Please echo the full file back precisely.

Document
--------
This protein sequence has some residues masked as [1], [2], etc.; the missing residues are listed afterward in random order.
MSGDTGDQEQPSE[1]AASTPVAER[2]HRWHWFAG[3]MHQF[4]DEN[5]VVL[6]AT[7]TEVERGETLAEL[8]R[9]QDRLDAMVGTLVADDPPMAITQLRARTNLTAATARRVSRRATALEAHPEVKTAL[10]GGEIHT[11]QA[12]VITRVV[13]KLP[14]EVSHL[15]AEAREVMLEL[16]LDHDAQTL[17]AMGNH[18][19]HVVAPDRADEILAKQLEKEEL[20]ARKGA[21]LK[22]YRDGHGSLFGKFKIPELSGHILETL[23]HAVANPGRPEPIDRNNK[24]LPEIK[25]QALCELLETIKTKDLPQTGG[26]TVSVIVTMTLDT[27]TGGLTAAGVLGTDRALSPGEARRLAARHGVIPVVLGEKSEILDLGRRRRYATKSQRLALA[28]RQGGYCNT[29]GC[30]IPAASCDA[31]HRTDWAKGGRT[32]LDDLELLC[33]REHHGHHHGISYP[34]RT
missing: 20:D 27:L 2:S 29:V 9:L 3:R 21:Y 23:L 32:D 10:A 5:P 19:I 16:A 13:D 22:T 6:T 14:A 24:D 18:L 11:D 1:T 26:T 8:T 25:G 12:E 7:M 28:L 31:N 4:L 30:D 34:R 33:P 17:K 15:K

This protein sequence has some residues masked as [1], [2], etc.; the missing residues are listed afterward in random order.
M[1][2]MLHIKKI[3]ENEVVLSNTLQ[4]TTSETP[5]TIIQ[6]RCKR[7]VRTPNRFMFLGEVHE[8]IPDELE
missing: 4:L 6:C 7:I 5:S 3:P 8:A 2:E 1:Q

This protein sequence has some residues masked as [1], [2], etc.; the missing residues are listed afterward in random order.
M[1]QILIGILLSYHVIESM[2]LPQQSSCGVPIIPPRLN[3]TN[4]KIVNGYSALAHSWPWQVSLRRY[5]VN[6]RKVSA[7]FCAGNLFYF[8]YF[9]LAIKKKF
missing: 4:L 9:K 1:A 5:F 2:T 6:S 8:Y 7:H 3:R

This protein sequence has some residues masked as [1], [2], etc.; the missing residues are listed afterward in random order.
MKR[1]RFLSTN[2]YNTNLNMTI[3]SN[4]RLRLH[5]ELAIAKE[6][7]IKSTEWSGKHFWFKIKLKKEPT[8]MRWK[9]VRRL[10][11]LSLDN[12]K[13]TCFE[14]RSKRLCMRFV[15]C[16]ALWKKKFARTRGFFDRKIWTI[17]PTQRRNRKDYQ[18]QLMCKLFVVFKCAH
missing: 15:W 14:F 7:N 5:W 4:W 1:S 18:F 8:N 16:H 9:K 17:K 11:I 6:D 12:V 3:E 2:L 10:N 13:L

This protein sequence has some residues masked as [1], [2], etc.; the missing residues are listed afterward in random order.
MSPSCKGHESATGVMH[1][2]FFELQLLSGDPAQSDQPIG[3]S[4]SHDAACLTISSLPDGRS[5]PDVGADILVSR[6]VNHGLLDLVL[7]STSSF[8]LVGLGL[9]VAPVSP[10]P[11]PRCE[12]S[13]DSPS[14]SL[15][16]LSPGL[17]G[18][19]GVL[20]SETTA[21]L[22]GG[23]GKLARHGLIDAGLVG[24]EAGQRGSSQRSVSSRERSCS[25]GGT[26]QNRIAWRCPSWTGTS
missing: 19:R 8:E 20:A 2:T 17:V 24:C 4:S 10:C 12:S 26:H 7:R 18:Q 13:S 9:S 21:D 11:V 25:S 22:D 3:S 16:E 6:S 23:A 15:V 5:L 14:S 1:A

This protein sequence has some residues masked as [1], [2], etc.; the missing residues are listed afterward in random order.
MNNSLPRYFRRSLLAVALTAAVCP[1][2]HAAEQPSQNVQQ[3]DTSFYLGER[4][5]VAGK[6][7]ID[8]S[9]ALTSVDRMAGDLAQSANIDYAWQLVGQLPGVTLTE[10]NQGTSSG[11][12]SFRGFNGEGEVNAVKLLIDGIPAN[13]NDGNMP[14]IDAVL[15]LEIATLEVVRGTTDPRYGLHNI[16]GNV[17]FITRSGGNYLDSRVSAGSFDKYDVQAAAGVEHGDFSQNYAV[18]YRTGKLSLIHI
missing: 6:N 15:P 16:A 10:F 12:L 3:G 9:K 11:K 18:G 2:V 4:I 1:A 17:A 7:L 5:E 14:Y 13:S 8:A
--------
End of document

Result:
This protein sequence has some residues masked as [1], [2], etc.; the missing residues are listed afterward in random order.
MSGDTGDQEQPSE[1]AASTPVAER[2]HRWHWFAG[3]MHQF[4]DEN[5]VVL[6]AT[7]TEVERGETLAEL[8]R[9]QDRLDAMVGTLVADDPPMAITQLRARTNLTAATARRVSRRATALEAHPEVKTAL[10]GGEIHT[11]QA[12]VITRVV[13]KLP[14]EVSHL[15]AEAREVMLEL[16]LDHDAQTL[17]AMGNH[18][19]HVVAPDRADEILAKQLEKEEL[20]ARKGA[21]LK[22]YRDGHGSLFGKFKIPELSGHILETL[23]HAVANPGRPEPIDRNNK[24]LPEIK[25]QALCELLETIKTKDLPQTGG[26]TVSVIVTMTLDT[27]TGGLTAAGVLGTDRALSPGEARRLAARHGVIPVVLGEKSEILDLGRRRRYATKSQRLALA[28]RQGGYCNT[29]GC[30]IPAASCDA[31]HRTDWAKGGRT[32]LDDLELLC[33]REHHGHHHGISYP[34]RT
missing: 20:D 27:L 2:S 29:V 9:L 3:R 21:Y 23:L 32:D 10:A 5:P 19:I 16:A 13:D 22:T 6:T 14:A 24:D 18:L 11:D 1:T 26:T 8:T 25:G 12:E 7:M 28:L 31:N 4:L 30:D 34:R 33:P 17:K 15:K

This protein sequence has some residues masked as [1], [2], etc.; the missing residues are listed afterward in random order.
M[1][2]MLHIKKI[3]ENEVVLSNTLQ[4]TTSETP[5]TIIQ[6]RCKR[7]VRTPNRFMFLGEVHE[8]IPDELE
missing: 4:L 6:C 7:I 5:S 3:P 8:A 2:E 1:Q

This protein sequence has some residues masked as [1], [2], etc.; the missing residues are listed afterward in random order.
M[1]QILIGILLSYHVIESM[2]LPQQSSCGVPIIPPRLN[3]TN[4]KIVNGYSALAHSWPWQVSLRRY[5]VN[6]RKVSA[7]FCAGNLFYF[8]YF[9]LAIKKKF
missing: 4:L 9:K 1:A 5:F 2:T 6:S 8:Y 7:H 3:R

This protein sequence has some residues masked as [1], [2], etc.; the missing residues are listed afterward in random order.
MKR[1]RFLSTN[2]YNTNLNMTI[3]SN[4]RLRLH[5]ELAIAKE[6][7]IKSTEWSGKHFWFKIKLKKEPT[8]MRWK[9]VRRL[10][11]LSLDN[12]K[13]TCFE[14]RSKRLCMRFV[15]C[16]ALWKKKFARTRGFFDRKIWTI[17]PTQRRNRKDYQ[18]QLMCKLFVVFKCAH
missing: 15:W 14:F 7:N 5:W 4:W 1:S 18:F 8:N 16:H 9:K 17:K 11:I 6:D 12:V 3:E 2:L 10:N 13:L

This protein sequence has some residues masked as [1], [2], etc.; the missing residues are listed afterward in random order.
MSPSCKGHESATGVMH[1][2]FFELQLLSGDPAQSDQPIG[3]S[4]SHDAACLTISSLPDGRS[5]PDVGADILVSR[6]VNHGLLDLVL[7]STSSF[8]LVGLGL[9]VAPVSP[10]P[11]PRCE[12]S[13]DSPS[14]SL[15][16]LSPGL[17]G[18][19]GVL[20]SETTA[21]L[22]GG[23]GKLARHGLIDAGLVG[24]EAGQRGSSQRSVSSRERSCS[25]GGT[26]QNRIAWRCPSWTGTS
missing: 19:R 8:E 20:A 2:T 17:V 24:C 4:S 10:C 12:S 26:H 7:R 18:Q 13:S 9:S 21:D 11:V 25:S 22:D 3:S 16:E 6:S 23:A 15:V 5:L 14:S 1:A

This protein sequence has some residues masked as [1], [2], etc.; the missing residues are listed afterward in random order.
MNNSLPRYFRRSLLAVALTAAVCP[1][2]HAAEQPSQNVQQ[3]DTSFYLGER[4][5]VAGK[6][7]ID[8]S[9]ALTSVDRMAGDLAQSANIDYAWQLVGQLPGVTLTE[10]NQGTSSG[11][12]SFRGFNGEGEVNAVKLLIDGIPAN[13]NDGNMP[14]IDAVL[15]LEIATLEVVRGTTDPRYGLHNI[16]GNV[17]FITRSGGNYLDSRVSAGSFDKYDVQAAAGVEHGDFSQNYAV[18]YRTGKLSLIHI
missing: 6:N 15:P 16:A 10:F 12:L 3:G 9:K 11:K 18:G 2:V 4:I 1:A 17:A 7:L 5:E 14:Y 13:S 8:A